But consider the United Kingdom, where the National DNA Database (NDNAD) houses profiles from individuals arrested for, or suspected of, involvement in any crime, from minor to major criminal acts. "The U.K. has found crimes can be prevented by processing DNA on lesser crimes," Gialamas says. "U.K. statistics site that for every DNA conviction obtained, you are preventing up to eight future crimes.

"If the U.K.'s statistics are accurate, and you can prevent crimes by solving one crime, then the $400 burglary, which cost us $2,000 to solve, is priceless," Gialamas continues. "What price would you put on being able to prevent a family member from being raped or killed? If that cost is spending a few extra dollars on a burglary case, I'm sure everyone would agree it is money well spent."

Touch or trace DNA

The secret to the success of using DNA as evidence in lesser crimes hinges on altering the way law enforcement views DNA, says Robyn Lacks, Ph.D., assistant professor at Virginia Commonwealth University's L. Douglas Wilder School of Government and Public Affairs.

"In the past we've always thought about the things we visibly see," she says. "We forget about sweat or saliva — things that might not be visible to the naked eye."

For DNA evidence to be effectively collected in these cases, investigators must be cognizant of where DNA might be discovered, emphasizes Gialamas. Specifically, officers must know what constitutes touch or trace DNA, he adds.

Trace DNA is when fingerprints or other small amounts of DNA are present. "When we have non-blood, non-semen DNA, this is what's thought of as trace DNA," Lacks explains. "Touch DNA, on the other hand, is found where the individual might have touched — assuming he or she didn't have gloves on — where they would have left sweat behind."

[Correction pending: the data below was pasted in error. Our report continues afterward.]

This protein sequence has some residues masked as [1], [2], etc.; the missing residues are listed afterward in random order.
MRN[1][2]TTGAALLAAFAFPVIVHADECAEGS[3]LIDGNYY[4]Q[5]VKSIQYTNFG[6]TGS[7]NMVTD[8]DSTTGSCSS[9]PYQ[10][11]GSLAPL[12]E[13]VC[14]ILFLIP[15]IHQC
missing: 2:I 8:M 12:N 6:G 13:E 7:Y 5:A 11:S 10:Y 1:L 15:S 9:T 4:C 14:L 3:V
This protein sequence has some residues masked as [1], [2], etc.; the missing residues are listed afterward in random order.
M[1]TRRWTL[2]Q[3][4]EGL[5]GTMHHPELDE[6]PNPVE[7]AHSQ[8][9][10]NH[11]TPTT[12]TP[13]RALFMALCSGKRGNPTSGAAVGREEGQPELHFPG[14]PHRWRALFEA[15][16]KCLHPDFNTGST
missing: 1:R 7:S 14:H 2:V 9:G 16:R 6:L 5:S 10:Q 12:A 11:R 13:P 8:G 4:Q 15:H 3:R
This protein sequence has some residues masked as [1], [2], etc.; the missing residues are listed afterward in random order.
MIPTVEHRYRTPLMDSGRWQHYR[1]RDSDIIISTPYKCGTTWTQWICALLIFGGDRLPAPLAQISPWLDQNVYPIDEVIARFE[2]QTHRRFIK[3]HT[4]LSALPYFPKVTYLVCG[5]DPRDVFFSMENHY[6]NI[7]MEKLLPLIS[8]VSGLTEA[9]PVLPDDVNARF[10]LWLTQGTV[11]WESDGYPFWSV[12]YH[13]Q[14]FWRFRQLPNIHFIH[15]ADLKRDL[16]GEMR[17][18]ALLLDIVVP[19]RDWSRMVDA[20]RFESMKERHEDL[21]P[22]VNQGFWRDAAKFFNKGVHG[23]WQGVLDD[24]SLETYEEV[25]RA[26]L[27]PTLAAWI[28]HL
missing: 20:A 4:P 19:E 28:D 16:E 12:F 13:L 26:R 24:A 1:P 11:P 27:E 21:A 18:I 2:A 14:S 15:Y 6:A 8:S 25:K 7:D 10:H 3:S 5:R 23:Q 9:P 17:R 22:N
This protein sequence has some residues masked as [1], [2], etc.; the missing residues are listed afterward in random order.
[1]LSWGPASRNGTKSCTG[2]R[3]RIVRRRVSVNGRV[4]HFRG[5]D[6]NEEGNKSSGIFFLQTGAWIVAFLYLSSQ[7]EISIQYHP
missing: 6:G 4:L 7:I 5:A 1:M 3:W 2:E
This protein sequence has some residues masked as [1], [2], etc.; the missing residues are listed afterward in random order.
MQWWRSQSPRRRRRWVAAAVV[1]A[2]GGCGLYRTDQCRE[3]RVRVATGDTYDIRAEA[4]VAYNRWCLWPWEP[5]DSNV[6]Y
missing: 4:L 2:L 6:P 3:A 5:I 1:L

Touch or trace DNA isn't harder to collect than the other, but it is overlooked more easily, Lacks admits. "A pool of blood stands out to you. If someone is raped in the bedroom of her home, you know where to look for semen," she explains. "But you're going to have to think about where DNA could potentially be located in a property crime, and remember that most of it will be invisible to the naked eye."

Good investigation practices help pinpoint DNA at the crime scene. The Orange County investigative team contacts victims to learn which items the suspect may have tampered with, specifically objects the residents do not routinely touch or move, says Gialamas. A good example might be an area of a room the occupants don't normally enter, where things have been moved or disturbed. Investigators also search for items the perpetrator left behind — for instance, cigarette butts in a home of nonsmokers or an empty beer can the homeowners say is not theirs. "These are areas we are keying in on because of the high success of being able to recover DNA," Gialamas says. "We're finding touched items, handled items, drink containers, clothing left behind — all may have lingering traces of the perpetrator's DNA."

Gialamas points out the Orange County forensics lab has successfully retrieved DNA from many types of evidence. In a recent bank robbery series, the perpetrators cut eye holes in ski masks so they could see and left the cutouts behind, he says, "and that was enough for DNA samples.

"These are the kinds of things investigators would normally look at and ask, 'What could you possibly get forensically from this?' " he adds. "It's fiber, so maybe you could get something — but fibers don't tell you much. But, it turns out simply handling the objects may yield DNA."

His organization trains investigators to hone in on areas where the perpetrator got a little sloppy. For instance, the suspect may enter the scene gloved up to protect himself from detection but later remove them to access jewelry boxes and other small cases. One of Orange County's earliest hits matched a convicted felon in the state DNA database. Though felt is not amenable to producing fingerprints, the agency learned it is possible to retrieve DNA from it after collecting this offender's DNA off the felt lining of a jewelry box. That individual has since pled guilty for the crime and sits behind bars — something that may not have been possible if investigators overlooked felt as a possible contributor of DNA.